15. SEXPAND BitTorrent isn't the quiet haven it once was. These days, everyone's looking to throttle your connection, spy on what you're downloading, or even send you an ominous letter. If you use BitTorrent, you absolutely need to take precautions to hide your identity. Here's how to do that with a simple proxy.P This post originally detailed the setup of a proxy called BTGuard. Since its original publication in 2011, we've changed our recommendation to Private Internet Access due to BTGuard's slow speeds, bad customer service, and other difficulties. If you're still interested in using BTGuard, you can find instructions on their web site.P You have a few different options when it comes to hiding your BitTorrent activity, but we've found that a proxy is the most convenient and easiest to set up, so that's what we're going to cover here. We've talked about proxies a few times before, most notably with our original guide on how to set up BTGuard our guide to safe torrenting post-Demonoid. Unfortunately, BTGuard has never been a great service—it was just the most convenient. Thankfully, Private Internet Access—one of our favorite VPN providers—now provides a proxy very similar to BTGuard, but with faster speeds and better customer service. So we recommend using it instead, using the instructions below. If you don't want to use a proxy, check out the end of the article for a few alternative suggestions.P 4 How Do I Torrent Safely Now That Demonoid Is Down? Dear Lifehacker, My favorite private BitTorrent tracker, Demonoid, has apparently gone down for…Read more How a BitTorrent Proxy WorksP SEXPAND When you download or seed a torrent, you're connecting to a bunch of other people, called a swarm. All of those people can see your computer's IP address—they have to in order to connect. That's all very handy when you're sharing files with other netizens, but file sharers such as yourself aren't necessarily the only people paying attention. Piracy monitoring groups (often paid for by the entertainment industry either before or after they find violators) also join BitTorrent swarms, but instead of sharing files, they're logging the IP addresses of other people in the swarm—including you—so that they can notify your ISP of your doings.P A proxy (like Private Internet Access) funnels traffic—in this case, just your BitTorrent traffic—through another server, so that the BitTorrent swarm will show an IP address from them instead of you. In this case, Private Internet Access' proxy server is in the Netherlands. That way, those anti-piracy groups can't contact your ISP, and your ISP has no cause to send you a harrowing letter.P But wait, can't the piracy groups then go to the anonymizer service and requisition their logs to figure out what you're downloading? Theoretically, yes, but if you're using a truly good anonymizer, they don't keep logs, so there's no paper trail of activity leading back to you. All the piracy monitors see is a proxy service sharing a file, and all your ISP sees is you connecting to a proxy service. If you encrypt your BitTorrent traffic (which we recommend), your ISP won't even be able to see that you're using BitTorrent.P How to Boost Your BitTorrent Speed and Privacy BitTorrent's been around for a whopping ten years, but it continues to evolve and remains one…Read more Sounds too good to be true, right? Well, there are a few downsides. Most notably:P Anonymity isn't free. Well, at least the ones worth using aren't. Private Internet Access costs $6.95 a month or $39.95 a year. That isn't very expensive, though, and it's well worth it for the privacy you get.P You'll get slower download speeds. Running your connection through another server inevitably slows you down, though how much depends on what torrent you're downloading, who from, and a lot of other factors. In my experience, more popular torrents stayed at their top speed of 3.4 MB/s (my bandwidth cap) with a proxy, while other less popular torrents slowed down from 1 MB/s to about 500-600 kB/s. Your mileage may vary. I lost significantly less speed with Private Internet Access than I did with BTGuard, though.P Not every BitTorrent client supports proxies. uTorrent for Windows works great, but Mac and Linux favorite Transmission sadly does not support proxies. You'll have to use something like Vuze or Deluge instead (or try one of the alternatives listed at the end of this article).P Nothing is foolproof. Using a proxy may bring you increased anonymity, but nothing is guaranteed unless you avoid BitTorrent entirely.P Ready to get started? Here's what you need to do.P How to Set Up the Private Internet Access ProxyP Setting up a proxy is actually very simple, and just involves signing up for a service and checking a few boxes in your BitTorrent client. We'll be using Private Internet Access and uTorrent for Windows for this guide, but you can tweak things to fit your own setup pretty easily.P Step One: Sign Up for Private Internet AccessP Private Internet Access is primarily a VPN provider. We'll talk a bit more about VPNs later in this post, but what we really want is the SOCKS5 proxy that comes with their VPN service. So, head to Private Internet Access' web site and sign up for their VPN service. We recommend starting out with a monthly plan to see if you like it before buying a whole year's subscription.P Once you've signed up, Private Internet Access will email you your username and password. Log into the system with those credentials, and change your password from the client control panel.P Step Two: Generate a Proxy PasswordP Your account credentials are only to manage your account—we'll need a new set of credentials for the Proxy service. In the client control panel, click the "Generate Password" button under "PPTP/L2TP/SOCKS Password." This is what we'll be using to configure our BitTorrent client. Write down the username and password that appears here (it's different than your regular account credentials) and move on to step two.P Step Three: Configure Your BitTorrent ClientP SEXPAND Next, open up uTorrent and head to Options > Preferences > Connection. Under Proxy Server, choose Socks5 under "Type" and enter the following information:P Proxy Type: Socks5P Proxy Host: proxy-nl.privateinternetaccess.comP Proxy Port: 1080P Username: Your Private Internet Access Proxy username (from step two)P Password: Your Private Internet Access Proxy password (from step two)P Check all of the other boxes under "Proxy" and "Proxy Privacy." Your Connection preferences should look exactly like the image above.P Step Four: See If It's WorkingP SEXPAND To ensure that it's working, head over to CheckMyTorrentIP.com. This site can tell you what your IP address is, and compare it to the IP address of your torrent client, which will let you know whether your proxy is working correctly. To test it, hit the "Generate Torrent" button, and open the resulting torrent in uTorrent. Then, go back to your browser and hit the Refresh button under the "Check IP" tab. If it's the same as your browser IP—which you'll see next to the Refresh button—then your proxy isn't working, and you'll want to double-check all of the above settings. If it shows a different IP address (which should be in the Netherlands), then Private Internet Access is successfully tunneling all your traffic for you.P Other Ways to Anonymize Your BitTorrent TrafficP A proxy like Private Internet Access is the most convenient way to anonymize your traffic, but it isn't the only way. If you want to try something else, here are a few other tricks we recommend.P Use a VPNP A virtual private network (or VPN) is very similar to a proxy, but instead of rerouting just your BitTorrent traffic, it reroutes all your internet traffic. For some people, that's a good thing—it gives you privacy all over the web. However, it can also be inconvenient, navigating you to different web pages for that VPN's country or causing issues with streaming services. If you have a NAS, you can set up your VPN on it to route only your NAS traffic, which is aperfect option for downloading anonymously. VPNs are about the same price as most proxies, and I personally have found that I get better speeds with most VPNs than I do with a proxy.P 4 Why You Should Start Using a VPN (and How to Choose the Best One for Your Needs) You may know what a VPN, or Virtual Private Network, is; you probably don't use one. You…Read more So which VPN should you use? Check out TorrentFreak's list of the best VPNs for BitTorrent, as well as our Hive Five on the subject to find a provider that works for you.P 4 Which VPN Providers Really Protect Your File Sharing Activities? In light of all the peer-to-peer file sharing lawsuits that have been thrown around lately, you…Read more Rent a SeedboxP Unlike proxies and VPNs, seedboxes don't route your BitTorrent traffic through another country. Instead, you actually rent a dedicated server that resides in that country, and do all your torrenting through that machine. They usually have insanely fast speeds, and if you're on a private tracker, they'll seed 24/7, giving you a great ratio. Once you download a torrent on your seedbox, you can just connect to it via FTP and download the file as fast as your home connection allows. Note that seedboxes also require a bit of extra setup, and some may require a little command line work to get running.P What's a Private BitTorrent Tracker, and Why Should I Use One? Dear Lifehacker, I've heard people murmur about "private" BitTorrent trackers and…Read more Seedboxes are more expensive than proxies and VPNs, ranging from entry-level boxes at $10 or $20 a month to fast boxes with more storage at $50 or even $100 a month. But, it offers a lot of advantages over proxies and VPNs—if you have the money to spare and want super fast speeds and a good ratio, we highly recommend getting a seedbox. Providers like Whatbox,Feral, and Bytesized come highly recommended, but a bit of searching can provide you with a ton of options. Shop around and see which one's best for you.P Ditch BitTorrent AltogetherP Your last alternative is to try a new file sharing service entirely, like Usenet. It offers encrypted connections and doesn't connect to peers, so others can't track what you're doing. It doesn't always have the selection that BitTorrent has (depending on what you're downloading), but it offers a ton of other advantages, most notably higher speeds and better privacy. Check out our guide to getting started with Usenet to see if it's right for you.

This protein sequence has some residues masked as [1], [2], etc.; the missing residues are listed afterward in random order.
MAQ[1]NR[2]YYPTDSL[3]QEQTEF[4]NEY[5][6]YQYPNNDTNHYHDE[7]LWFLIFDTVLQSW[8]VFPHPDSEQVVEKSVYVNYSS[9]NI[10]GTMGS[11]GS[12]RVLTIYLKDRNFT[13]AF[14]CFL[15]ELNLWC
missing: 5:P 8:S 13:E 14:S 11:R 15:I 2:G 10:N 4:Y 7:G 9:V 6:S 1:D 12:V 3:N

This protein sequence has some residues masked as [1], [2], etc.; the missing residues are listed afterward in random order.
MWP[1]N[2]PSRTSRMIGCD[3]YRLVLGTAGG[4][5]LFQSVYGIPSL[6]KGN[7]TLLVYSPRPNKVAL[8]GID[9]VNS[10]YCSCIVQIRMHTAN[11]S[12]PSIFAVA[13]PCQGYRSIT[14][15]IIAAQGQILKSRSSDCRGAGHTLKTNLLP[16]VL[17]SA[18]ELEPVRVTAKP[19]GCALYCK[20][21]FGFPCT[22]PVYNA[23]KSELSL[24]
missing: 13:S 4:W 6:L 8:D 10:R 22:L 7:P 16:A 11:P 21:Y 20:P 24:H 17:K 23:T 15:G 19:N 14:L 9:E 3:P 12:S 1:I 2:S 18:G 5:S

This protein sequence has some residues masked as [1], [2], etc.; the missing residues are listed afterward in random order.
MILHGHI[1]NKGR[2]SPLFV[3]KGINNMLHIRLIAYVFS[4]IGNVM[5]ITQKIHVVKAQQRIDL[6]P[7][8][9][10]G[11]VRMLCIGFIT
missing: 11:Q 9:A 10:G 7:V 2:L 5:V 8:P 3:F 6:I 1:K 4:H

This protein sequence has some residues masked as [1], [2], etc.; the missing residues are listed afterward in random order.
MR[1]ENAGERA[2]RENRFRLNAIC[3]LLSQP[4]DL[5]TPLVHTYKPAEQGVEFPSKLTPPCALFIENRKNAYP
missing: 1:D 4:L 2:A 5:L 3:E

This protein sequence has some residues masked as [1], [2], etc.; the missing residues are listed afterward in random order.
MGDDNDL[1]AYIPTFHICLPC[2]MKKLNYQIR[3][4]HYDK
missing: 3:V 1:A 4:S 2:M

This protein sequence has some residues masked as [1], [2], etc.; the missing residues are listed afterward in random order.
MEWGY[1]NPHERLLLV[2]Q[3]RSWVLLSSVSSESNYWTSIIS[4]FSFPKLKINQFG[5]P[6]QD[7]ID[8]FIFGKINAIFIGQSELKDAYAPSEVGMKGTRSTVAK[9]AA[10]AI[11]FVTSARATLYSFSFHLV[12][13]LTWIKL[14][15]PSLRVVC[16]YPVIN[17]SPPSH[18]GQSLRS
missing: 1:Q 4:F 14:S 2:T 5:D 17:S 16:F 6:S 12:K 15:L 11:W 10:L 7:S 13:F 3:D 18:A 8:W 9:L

16. This Is How The UK Piracy Warnings Will Work Last week news broke that UK ISPs are teaming up with copyright holders to notify Internet subscribers caught sharing pirated material. The plan has been widely covered in the media, but unfortunately fact and fiction are often intertwined. So how scary are these piracy warnings really? Let's find out. In an effort to curb online piracy, the movie and music industries have reached an agreement with the UK’s leading ISPs to send warnings to alleged copyright infringers. Thus far details on the proposed system have been scarce, leading to the wildest assumptions and in some cases a core misunderstanding of how the process will work. Earlier this week, for example, the CEO of a smaller UK Internet provider said that he will refuse to join the program as ISPs shouldn’t be compelled to monitor everything their customers do. Others fear that they may receive a warning for downloading an MP3 from a file-hosting site, or for streaming a copyrighted YouTube video. All of the above have nothing to do with the proposed measures. To clear up some of the confusion TorrentFreak spoke to a source closely involved in the Vcap system. We were informed that Vcap will be part of a larger campaign to inform the public about copyright issues. For this reason, the warnings, or alerts rather, will focus on educating people about how they can access content legally, much like the scheme currently operating in the U.S. The four ISPs who are confirmed to be involved in Vcap are BT, Sky, TalkTalk and Virgin Media, but other providers could join in at a later stage. Below we have summarized how the Vcap program is expected to work, including several new details. What will be monitored? According to information obtained by TorrentFreak the Vcap system will only apply to P2P file-sharing. In theory this means that the focus will be almost exclusively on BitTorrent, as other P2P networks have relatively low user bases. Consequently, those who use Usenet providers or file-hosting services such as 4Shared, RapidShare and Hotfile are not at risk. The same is true for those who use streaming sites. In other words, the Vcap program only covers part of all online piracy. Will all P2P file-sharers receive a warning? TorrentFreak has learned that not all P2P file-sharers will receive a warning. The system will focus on people whose Internet accounts have been used to share copyrighted material more than once. This is different from the U.S. model where people get an alert after the first offense. The focus on repeat infringers is a logical choice since there are millions of file-sharers in the UK and the copyright holders and ISPs have agreed to cap the warnings at 2.5 million over three years. Who will be monitoring these copyright infringements? While ISPs take part in the scheme, they will not monitor subscribers’ file-sharing activities. The tracking will be done by a third party company. The most likely candidate is MarkMonitor (Dtecnet) who are also the technology partner for the U.S. Copyright Alert System. This tracking company collects IP-addresses from BitTorrent swarms and sends its findings directly to the Internet providers. The lists with infringing IP-addresses are not shared with the record labels, movie studios or other third parties. Each ISP will keep a database of the alleged infringers and send them appropriate warnings. If the ISPs get approval from the Information Commissioner’s Office, recorded infringements will be stored for a year after which they will be deleted. Will any Internet accounts be disconnected? There are no disconnections or mitigation measures for repeat infringers under the Vcap program. Alleged file-sharers will get up to four warnings and all subsequent offenses will be ignored. The source we spoke with clarified that it’s not the intention of Vcap to stop the most hardcore file-sharers. The program is mostly focused on educating casual infringers about the legal alternatives to piracy. Can the monitoring be circumvented? The answer to the previous questions already shows that users have plenty of options to bypass the program. They can simply switch to other means of downloading, but there are more alternatives. BitTorrent users could hide their IP-addresses through proxy services and VPNs for example. After the U.S. Copyright Alert Program launched last year there was a huge increase in demand for these kind of anonymity services. So how scary is the Vcap anti-piracy plan? While we can’t say anything too conclusive, it appears that the main purpose is to inform casual infringers about their inappropriate behavior. The focus lies on education, although the warnings also serve as a deterrent by pointing out that people are not anonymous. For some this may be enough to switch to legal alternatives. All in all the proposed measures are fairly reasonable, especially compared to other countries where fines and internet connections are on the table. Whether it will be successful is an entirely different question of course, and one which will only be answered when the first results come in. Finally, it’s worth noting that if Vcap fails it’s not automatically a win for the pirates. A few months ago the Government promised to “bring the Digital Economy Act into force as soon as practicable,†which will result in more stringent anti-piracy measures.
  17. his week it was revealed that following a request from a Swedish anti-piracy group, police action was taken against a torrent site hosted on Canadian soil. The general understanding is that torrent sites are currently legal in Canada, so how does a situation like this come to pass? Earlier this week tips coming into TorrentFreak suggested that a relatively small torrent site known as Sparvar had come under the scrutiny of the police. Sure enough, the site subsequently went offline. Problems had been building for more than two years. Swedish anti-piracy group Rights Alliance (Antipiratbyran) had built up an interest in Sparvar, a site directed at a largely Swedish audience. In early 2012 following action against a private site known as Swepiracy, Rights Alliance warned that Sparvar was on their list of targets. Until this week, however, Sparvar had been hosted in Canada with Montreal-based Netelligent Hosting Services. For some time it had been presumed that hosting a torrent site is Canada is legal, a notion that was recently backed up by Netelligent president Mohamed Salamé. “[As] long as there are no violations of our [acceptable use policy], we take no actions against torrent sites which are still legal in Canada,†Salamé told TF. Nevertheless, the Royal Canadian Mounted Police (RCMP) still took action against Sparvar. How did this come to pass? A source familiar with the case who agreed to speak on condition of anonymity told TorrentFreak that Netelligent was served with a data preservation order by the RCMP who were working together with authorities in Sweden. In the first instance Netelligent were gagged from informing their client about the investigation, presumably so that no data could be tampered with. Netelligent was then sent a hard drive by the RCMP for the purposes of making a copy of the Sparvar server. This was to be handed over to their authorities. We’re led to believe that Netelligent put up a fight to protect their customer’s privacy but in the end they were left with no choice but to comply with the orders. And here’s why. MLAT, or Mutual Legal Assistance Treaty agreements, enable countries to gather, share and exchange information in order to enforce the law. Since 2001, Canada has had an MLAT with Sweden and since there was a criminal investigation underway in Sweden against Sparvar, Canada and Netelligent were legally obligated to provide assistance in the case. So what does this mean for other sites hosted in Canada? Well, according to our source anyone running a site should be aware of the countries that Canada has MLAT agreements with, just in case another country decides to launch a case. Those countries can be found here but they include everyone from the United States to Australia, from China to Russia, and many countries across Europe including the UK, Netherlands, Spain, Poland, France and Italy. Finally, our source informs us that while cooperation in criminal cases has obviously been requested before, to the extent of his knowledge this is the first time that a torrent site has been a target. Source : Torrentfreak